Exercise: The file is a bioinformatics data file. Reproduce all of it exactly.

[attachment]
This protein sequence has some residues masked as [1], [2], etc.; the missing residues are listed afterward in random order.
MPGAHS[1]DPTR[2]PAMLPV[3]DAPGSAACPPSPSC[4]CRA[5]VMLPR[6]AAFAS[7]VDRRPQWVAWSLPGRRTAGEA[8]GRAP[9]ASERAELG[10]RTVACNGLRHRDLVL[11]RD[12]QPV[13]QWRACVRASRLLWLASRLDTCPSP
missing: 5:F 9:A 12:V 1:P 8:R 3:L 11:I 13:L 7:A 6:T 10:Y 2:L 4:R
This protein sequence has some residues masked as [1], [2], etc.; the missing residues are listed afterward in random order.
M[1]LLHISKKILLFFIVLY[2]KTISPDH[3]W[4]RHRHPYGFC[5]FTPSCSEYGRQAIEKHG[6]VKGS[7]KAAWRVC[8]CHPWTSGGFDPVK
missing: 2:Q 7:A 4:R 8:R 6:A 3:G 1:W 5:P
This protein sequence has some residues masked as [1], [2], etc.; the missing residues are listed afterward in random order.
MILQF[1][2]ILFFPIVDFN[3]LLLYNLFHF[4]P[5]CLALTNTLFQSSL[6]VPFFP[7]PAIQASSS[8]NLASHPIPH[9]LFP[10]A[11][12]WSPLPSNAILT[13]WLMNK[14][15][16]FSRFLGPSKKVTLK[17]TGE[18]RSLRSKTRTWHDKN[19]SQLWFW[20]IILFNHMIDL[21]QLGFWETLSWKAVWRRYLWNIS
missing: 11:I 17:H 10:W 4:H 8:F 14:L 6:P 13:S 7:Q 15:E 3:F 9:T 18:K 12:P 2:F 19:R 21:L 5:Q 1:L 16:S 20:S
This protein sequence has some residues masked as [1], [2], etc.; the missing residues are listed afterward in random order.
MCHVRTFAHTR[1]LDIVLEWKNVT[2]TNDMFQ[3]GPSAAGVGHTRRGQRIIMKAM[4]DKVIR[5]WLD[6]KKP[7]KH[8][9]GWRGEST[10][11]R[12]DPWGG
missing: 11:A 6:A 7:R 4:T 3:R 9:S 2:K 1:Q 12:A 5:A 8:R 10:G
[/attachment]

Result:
This protein sequence has some residues masked as [1], [2], etc.; the missing residues are listed afterward in random order.
MPGAHS[1]DPTR[2]PAMLPV[3]DAPGSAACPPSPSC[4]CRA[5]VMLPR[6]AAFAS[7]VDRRPQWVAWSLPGRRTAGEA[8]GRAP[9]ASERAELG[10]RTVACNGLRHRDLVL[11]RD[12]QPV[13]QWRACVRASRLLWLASRLDTCPSP
missing: 5:F 9:A 12:V 1:P 8:R 3:L 11:I 13:L 7:A 6:T 10:Y 2:L 4:R
This protein sequence has some residues masked as [1], [2], etc.; the missing residues are listed afterward in random order.
M[1]LLHISKKILLFFIVLY[2]KTISPDH[3]W[4]RHRHPYGFC[5]FTPSCSEYGRQAIEKHG[6]VKGS[7]KAAWRVC[8]CHPWTSGGFDPVK
missing: 2:Q 7:A 4:R 8:R 6:A 3:G 1:W 5:P
This protein sequence has some residues masked as [1], [2], etc.; the missing residues are listed afterward in random order.
MILQF[1][2]ILFFPIVDFN[3]LLLYNLFHF[4]P[5]CLALTNTLFQSSL[6]VPFFP[7]PAIQASSS[8]NLASHPIPH[9]LFP[10]A[11][12]WSPLPSNAILT[13]WLMNK[14][15][16]FSRFLGPSKKVTLK[17]TGE[18]RSLRSKTRTWHDKN[19]SQLWFW[20]IILFNHMIDL[21]QLGFWETLSWKAVWRRYLWNIS
missing: 11:I 17:H 10:W 4:H 8:F 14:L 6:P 13:S 7:Q 15:E 3:F 9:T 18:K 12:P 2:F 19:R 21:L 5:Q 1:L 16:S 20:S
This protein sequence has some residues masked as [1], [2], etc.; the missing residues are listed afterward in random order.
MCHVRTFAHTR[1]LDIVLEWKNVT[2]TNDMFQ[3]GPSAAGVGHTRRGQRIIMKAM[4]DKVIR[5]WLD[6]KKP[7]KH[8][9]GWRGEST[10][11]R[12]DPWGG
missing: 11:A 6:A 7:R 4:T 3:R 9:S 2:K 1:Q 12:A 5:A 8:R 10:G